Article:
On July 7, I desired them to be sent to Frederick. Late in the night of July 9, 47 reported. These officers were designed to make up, as far as possible, the deficiency of medical officers existing in consequence of the large detail from this army left at Gettysburg.

Tents were ordered by my request, and the corps supplied as far as their transportation would permit, and the remainder kept in reserve. It is not necessary to enter into a detailed list of the articles ordered and on hand ready for the anticipated battle. I have the orders in my office, and it is with pleasure I can state for the information of the commanding general that, notwithstanding the short time in which I had to make the necessary preparations, this department was, when near Boonsborough, fully prepared to take care of the wounded of another battle of as great magnitude as that which this army heat just passed through at Gettysburg.

It is unnecessary to do more than make an allusion to the difficulties which surrounded this department at the engagement at Gettysburg. The inadequate amount of transportation; the impossibility of having that allowed brought to the front; the cutting off our communication with Baltimore, first by way of Frederick and then by way of Westminster; the uncertainty, even as late as the morning of July 1, as to a battle taking place at all, and, if it did, at what point it would occur; the total inadequacy of the railroad to Gettysburg to meet the demands made upon it after the battle was over; the excessive rains which fell at that time-- all conspired to render the management of the department one of exceeding difficulty, and yet abundance of medical supplies were on hand at all times; rations were provided, shelter obtained, as soon as the wagons were allowed to come to the front, although not as abundant as necessary on account of the reduced transportation. Medical officers, attendants, ambulances, and wagons left when the army started for Maryland, and the wounded were well taken care of, and especially so when we consider the circumstances under which the battle was fought and the length and severity of the engagement.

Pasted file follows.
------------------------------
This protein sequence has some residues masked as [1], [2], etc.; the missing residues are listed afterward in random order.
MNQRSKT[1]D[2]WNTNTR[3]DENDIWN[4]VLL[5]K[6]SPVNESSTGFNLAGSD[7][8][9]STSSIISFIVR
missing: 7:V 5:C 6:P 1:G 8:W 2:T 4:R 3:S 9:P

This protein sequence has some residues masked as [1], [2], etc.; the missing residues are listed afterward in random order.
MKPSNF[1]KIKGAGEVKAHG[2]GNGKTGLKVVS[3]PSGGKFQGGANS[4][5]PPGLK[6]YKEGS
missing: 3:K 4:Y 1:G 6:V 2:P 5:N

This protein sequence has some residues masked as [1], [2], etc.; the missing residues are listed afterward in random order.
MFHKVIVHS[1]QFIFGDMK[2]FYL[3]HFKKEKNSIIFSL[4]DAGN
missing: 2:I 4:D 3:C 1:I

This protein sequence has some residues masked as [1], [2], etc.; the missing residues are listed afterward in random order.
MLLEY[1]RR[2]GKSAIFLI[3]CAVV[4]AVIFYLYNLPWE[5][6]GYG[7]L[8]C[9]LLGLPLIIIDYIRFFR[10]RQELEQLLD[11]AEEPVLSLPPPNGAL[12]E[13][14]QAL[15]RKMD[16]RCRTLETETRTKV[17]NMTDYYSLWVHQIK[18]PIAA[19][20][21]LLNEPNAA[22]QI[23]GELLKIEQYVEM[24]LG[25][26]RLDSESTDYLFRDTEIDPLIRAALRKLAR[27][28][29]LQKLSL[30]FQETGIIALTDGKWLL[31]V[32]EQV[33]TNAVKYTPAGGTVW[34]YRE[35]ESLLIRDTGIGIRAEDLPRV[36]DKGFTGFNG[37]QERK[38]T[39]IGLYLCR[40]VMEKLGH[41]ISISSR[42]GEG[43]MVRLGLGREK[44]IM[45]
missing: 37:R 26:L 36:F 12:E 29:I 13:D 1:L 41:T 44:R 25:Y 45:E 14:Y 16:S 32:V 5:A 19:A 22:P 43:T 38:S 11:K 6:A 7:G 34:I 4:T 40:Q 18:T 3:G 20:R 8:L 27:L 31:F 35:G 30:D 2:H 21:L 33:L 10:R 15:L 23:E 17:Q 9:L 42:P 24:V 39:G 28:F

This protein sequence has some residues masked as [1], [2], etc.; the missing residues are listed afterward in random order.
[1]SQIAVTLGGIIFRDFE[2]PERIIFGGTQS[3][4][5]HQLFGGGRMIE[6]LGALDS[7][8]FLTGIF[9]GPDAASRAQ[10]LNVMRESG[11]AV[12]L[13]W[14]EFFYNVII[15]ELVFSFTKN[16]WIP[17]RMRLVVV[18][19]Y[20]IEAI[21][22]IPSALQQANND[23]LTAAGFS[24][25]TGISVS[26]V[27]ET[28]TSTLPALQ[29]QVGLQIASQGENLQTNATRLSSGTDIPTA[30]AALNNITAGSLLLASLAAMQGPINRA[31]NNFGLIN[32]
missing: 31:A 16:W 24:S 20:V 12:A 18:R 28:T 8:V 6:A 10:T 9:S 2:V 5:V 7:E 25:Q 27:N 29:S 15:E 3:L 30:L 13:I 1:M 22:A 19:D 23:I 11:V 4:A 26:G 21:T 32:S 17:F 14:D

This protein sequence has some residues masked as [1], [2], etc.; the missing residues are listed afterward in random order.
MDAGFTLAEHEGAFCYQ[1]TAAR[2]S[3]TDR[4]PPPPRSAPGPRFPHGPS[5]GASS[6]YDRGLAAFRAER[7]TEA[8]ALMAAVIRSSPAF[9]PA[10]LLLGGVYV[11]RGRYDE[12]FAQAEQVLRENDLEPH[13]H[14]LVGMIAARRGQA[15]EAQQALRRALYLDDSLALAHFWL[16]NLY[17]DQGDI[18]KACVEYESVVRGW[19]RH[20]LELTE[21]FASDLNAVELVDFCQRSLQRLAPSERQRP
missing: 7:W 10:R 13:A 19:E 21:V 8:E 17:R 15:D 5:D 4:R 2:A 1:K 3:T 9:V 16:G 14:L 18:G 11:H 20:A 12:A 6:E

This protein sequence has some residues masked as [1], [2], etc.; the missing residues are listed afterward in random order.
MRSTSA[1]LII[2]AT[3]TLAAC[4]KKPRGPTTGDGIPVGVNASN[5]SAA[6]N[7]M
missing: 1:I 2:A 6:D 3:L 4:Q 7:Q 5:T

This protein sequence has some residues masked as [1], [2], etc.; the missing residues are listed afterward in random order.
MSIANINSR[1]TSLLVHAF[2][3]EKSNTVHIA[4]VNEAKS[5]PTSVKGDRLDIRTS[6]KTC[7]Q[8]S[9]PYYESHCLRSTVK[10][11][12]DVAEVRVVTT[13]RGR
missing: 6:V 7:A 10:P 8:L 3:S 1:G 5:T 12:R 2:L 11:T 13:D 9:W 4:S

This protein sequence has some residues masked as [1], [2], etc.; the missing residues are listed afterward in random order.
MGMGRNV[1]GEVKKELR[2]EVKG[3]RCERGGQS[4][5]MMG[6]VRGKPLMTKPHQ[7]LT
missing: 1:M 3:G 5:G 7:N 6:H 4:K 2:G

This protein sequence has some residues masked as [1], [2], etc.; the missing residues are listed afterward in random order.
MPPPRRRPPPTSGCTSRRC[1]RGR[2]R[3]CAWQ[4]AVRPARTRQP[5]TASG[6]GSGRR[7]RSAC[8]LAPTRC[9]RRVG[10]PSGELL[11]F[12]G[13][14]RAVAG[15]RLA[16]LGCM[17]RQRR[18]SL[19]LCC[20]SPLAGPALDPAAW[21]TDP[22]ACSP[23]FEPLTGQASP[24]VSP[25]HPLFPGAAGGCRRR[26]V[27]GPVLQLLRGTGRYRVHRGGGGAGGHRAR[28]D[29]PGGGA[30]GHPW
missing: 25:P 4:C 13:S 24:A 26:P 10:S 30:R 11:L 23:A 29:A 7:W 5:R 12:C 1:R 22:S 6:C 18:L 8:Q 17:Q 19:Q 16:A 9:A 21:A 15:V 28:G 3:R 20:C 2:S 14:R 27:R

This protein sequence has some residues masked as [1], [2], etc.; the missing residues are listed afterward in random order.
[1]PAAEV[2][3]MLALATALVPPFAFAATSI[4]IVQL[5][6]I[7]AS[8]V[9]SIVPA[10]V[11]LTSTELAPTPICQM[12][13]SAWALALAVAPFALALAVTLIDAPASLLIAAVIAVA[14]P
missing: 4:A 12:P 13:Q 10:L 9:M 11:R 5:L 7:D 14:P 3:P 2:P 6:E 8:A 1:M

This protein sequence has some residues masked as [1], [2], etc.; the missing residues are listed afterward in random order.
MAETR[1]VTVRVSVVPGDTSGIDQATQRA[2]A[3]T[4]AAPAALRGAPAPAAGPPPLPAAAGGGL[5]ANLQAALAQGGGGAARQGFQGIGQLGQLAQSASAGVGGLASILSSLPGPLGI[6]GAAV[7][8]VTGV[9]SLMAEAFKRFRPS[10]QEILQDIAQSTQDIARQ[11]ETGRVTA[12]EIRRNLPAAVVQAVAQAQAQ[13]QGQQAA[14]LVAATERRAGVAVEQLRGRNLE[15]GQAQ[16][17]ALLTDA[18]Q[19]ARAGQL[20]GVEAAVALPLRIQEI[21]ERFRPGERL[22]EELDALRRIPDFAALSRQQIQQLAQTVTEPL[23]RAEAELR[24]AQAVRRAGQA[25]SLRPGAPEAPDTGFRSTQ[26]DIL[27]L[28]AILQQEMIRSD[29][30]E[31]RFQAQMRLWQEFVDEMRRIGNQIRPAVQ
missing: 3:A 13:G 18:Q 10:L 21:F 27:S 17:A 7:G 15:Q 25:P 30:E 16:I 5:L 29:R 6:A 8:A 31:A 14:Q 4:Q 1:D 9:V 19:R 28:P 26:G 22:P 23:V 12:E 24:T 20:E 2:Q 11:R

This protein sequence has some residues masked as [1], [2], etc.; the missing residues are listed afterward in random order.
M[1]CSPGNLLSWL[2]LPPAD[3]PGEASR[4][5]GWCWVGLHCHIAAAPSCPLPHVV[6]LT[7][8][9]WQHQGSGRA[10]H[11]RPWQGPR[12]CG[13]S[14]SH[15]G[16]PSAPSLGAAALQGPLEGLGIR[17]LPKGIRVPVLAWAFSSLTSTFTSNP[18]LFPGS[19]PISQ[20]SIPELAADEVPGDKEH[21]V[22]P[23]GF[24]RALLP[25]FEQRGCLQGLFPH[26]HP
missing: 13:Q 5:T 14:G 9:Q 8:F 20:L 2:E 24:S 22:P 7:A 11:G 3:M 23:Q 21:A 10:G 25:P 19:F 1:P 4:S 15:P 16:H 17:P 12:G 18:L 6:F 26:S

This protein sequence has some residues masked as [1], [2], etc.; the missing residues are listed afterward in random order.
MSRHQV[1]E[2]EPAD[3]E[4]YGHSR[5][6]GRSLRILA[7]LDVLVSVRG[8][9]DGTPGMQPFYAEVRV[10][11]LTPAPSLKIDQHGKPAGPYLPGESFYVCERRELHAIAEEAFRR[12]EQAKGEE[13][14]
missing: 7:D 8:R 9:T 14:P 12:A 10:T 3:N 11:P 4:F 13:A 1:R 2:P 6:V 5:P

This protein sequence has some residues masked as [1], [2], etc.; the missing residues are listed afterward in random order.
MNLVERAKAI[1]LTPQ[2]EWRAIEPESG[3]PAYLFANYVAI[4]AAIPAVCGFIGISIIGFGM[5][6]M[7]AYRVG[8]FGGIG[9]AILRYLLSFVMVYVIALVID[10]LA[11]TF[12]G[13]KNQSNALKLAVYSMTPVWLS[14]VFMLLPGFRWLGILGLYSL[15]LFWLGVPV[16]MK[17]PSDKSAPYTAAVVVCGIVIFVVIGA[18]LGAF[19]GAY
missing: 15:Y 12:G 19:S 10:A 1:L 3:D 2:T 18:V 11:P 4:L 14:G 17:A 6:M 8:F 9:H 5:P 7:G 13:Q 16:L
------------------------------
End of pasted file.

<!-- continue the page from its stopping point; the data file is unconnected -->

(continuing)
The conduct of the medical officers was admirable. Their labors not only began with the beginning of the battle, but lasted long after the battle had ended. When other officers had time to rest, they were busily at work--and not merely at work, but working earnestly and devotedly.

I have not considered it necessary to give in this report other than a very general outline of the operations of this department at that time. To enter into a detailed account of them would, I presume, be more than the commanding general would desire.

I am, general, very respectfully, your obedient servant,

Gettysburg: Meteorology of the Battle

Notes by Rev. Dr. Jacobs
The extreme weather during and after the Battle of Gettysburg played a role in the health hardships of those who fought. A math professor at Pennsylvania College, Rev. Dr. Michael Jacobs, recorded his meteorological observations during the battle. They were later published in 1885 in the "Star and Sentinel" by his son.